Possible reasons for inadvertent ureteral catheterization have been described (22, 27, 30):

- In patients with long-term catheterization, the bladder tends to contract and decrease its capacity (alteration of the anatomical relationship between the bladder neck and ureteral orifices).

- Each change of catheter increases the chances of ectopic catheterization, especially if the bladder is empty.

- In patients with neurogenic bladder, there may be ureteral reflux with patulous ureteral orifices, which may facilitate catheter entry into the ureteral meatus.

In addition, in women, the absence of the median prostatic lobe could justify the higher proportion of patients with BIC misplacement than in men; this is deduced by the almost absence of reported cases of SPC misplacement in women. These conditions may explain the intraureteral entry of BIC or SPC during their placement or the spontaneous intraureteral migration of the catheter, which can occur on more than one occasion in the same patient (19, 27); six reported cases attended the ER between 10 and 60 days after the last catheter replacement. However, this event can also occur in patients with unknown neurological or urological pathology, and two incidental findings have been reported during laparotomy and two cases in the perioperative period of cesarean section (6, 12, 16, 17, 23, 26, 30). The most frequent clinical presentation was a pain in 65% of cases, although this may be absent, especially in patients with upper motor neuron disease due to impaired pain perception. A diagnostic confirmation has been in almost all cases radiological with ultrasound or CT-scan, although MRI has been described to visualize the balloon and tip of the catheter, hydroureteronephrosis, and in case of ureter rupture a urinoma and extravasation of contrast in the damaged area (20). In most cases, management has been conservative by catheter repositioning into the bladder and confirming fluid leakage. If a deflation of the balloon is not possible, a percutaneous attempt can be made; an endoscopic incision of the ureteral orifice has also been described (11). In case of ureteral injury, management might require DJ stent placement or surgical repair (10, 17, 18).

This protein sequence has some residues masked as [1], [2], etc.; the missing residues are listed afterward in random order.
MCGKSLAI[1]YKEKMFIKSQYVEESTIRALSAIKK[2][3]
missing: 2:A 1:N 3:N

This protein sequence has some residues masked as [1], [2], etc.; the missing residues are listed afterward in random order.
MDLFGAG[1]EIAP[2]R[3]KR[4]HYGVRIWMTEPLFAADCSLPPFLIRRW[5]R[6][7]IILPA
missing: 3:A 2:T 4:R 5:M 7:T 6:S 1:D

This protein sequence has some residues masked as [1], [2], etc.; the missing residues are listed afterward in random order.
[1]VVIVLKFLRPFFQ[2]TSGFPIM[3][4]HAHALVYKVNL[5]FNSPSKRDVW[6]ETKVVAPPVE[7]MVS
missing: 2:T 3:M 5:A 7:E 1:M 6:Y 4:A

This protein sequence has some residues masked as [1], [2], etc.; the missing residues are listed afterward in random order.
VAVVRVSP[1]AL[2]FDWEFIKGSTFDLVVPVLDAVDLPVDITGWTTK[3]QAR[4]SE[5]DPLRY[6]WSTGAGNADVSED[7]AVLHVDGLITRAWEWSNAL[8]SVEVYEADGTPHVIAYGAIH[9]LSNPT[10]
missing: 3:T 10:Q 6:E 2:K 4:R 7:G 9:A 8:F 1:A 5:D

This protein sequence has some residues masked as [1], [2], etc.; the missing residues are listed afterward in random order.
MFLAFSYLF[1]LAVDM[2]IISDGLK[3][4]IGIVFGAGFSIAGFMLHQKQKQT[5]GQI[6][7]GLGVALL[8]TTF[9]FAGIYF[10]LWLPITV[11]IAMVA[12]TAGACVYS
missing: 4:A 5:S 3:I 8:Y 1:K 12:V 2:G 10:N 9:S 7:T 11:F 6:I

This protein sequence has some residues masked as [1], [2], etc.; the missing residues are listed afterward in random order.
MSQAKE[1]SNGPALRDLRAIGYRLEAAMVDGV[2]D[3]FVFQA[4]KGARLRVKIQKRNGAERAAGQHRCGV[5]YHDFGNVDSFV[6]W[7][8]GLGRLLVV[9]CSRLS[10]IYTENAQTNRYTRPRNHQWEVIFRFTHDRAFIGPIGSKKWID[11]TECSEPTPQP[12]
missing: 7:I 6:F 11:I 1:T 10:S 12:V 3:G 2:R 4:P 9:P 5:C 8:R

Our two patients suffered from CKD, recurrent UTI, and iterative catheter changes, both attended to the ER for pain, and oliguria within the first 24 hours after catheter replacement, patient one, who had a single functional kidney, had rapid deterioration of the general condition, patient 2 presented peri-catheter urine leakage. At the ER, AKI and UTI were found, CT scan revealed ureterohydronephrosis secondary to obstruction by the inflated catheter balloon in the distal ureter. In both cases, management consisted of deflating the balloon, carefully removing the catheter, and replacement; positioning was confirmed with saline flushing and ultrasound; hydration, antibiotic treatment, and control with ultrasound three days later, with clinical improvement of renal function and decrease of hydronephrosis. Three weeks later, an ultrasound confirmed both patients' complete resolution of hydronephrosis.

Use short-tipped catheters whenever possible. If urine does not drain spontaneously after catheter insertion, catheter irrigation should be performed before balloon inflation. Observe carefully if balloon inflation is accompanied by pain, although this may be absent in patients with sensory disorders. At the end of the procedure, gently pull out the catheter (22). In case of an SPC, it’s recommended, before deflating the balloon of the old catheter, gently pull the catheter completely and mark the catheter at the point where it enters the skin; this length will serve as a reference to confirm the depth of the new CSP or replace the CSP over a guidewire (19).

This review if the literature emphasize the importance of confirming the intravesical position of CSP and BIC after every replacement, inadvertent ureteral catheterization has the potential to provoke a serious clinical situation, although it is extremely uncommon. Medical staff should be aware of this possibility in order to be able to handle it quickly and efficiently.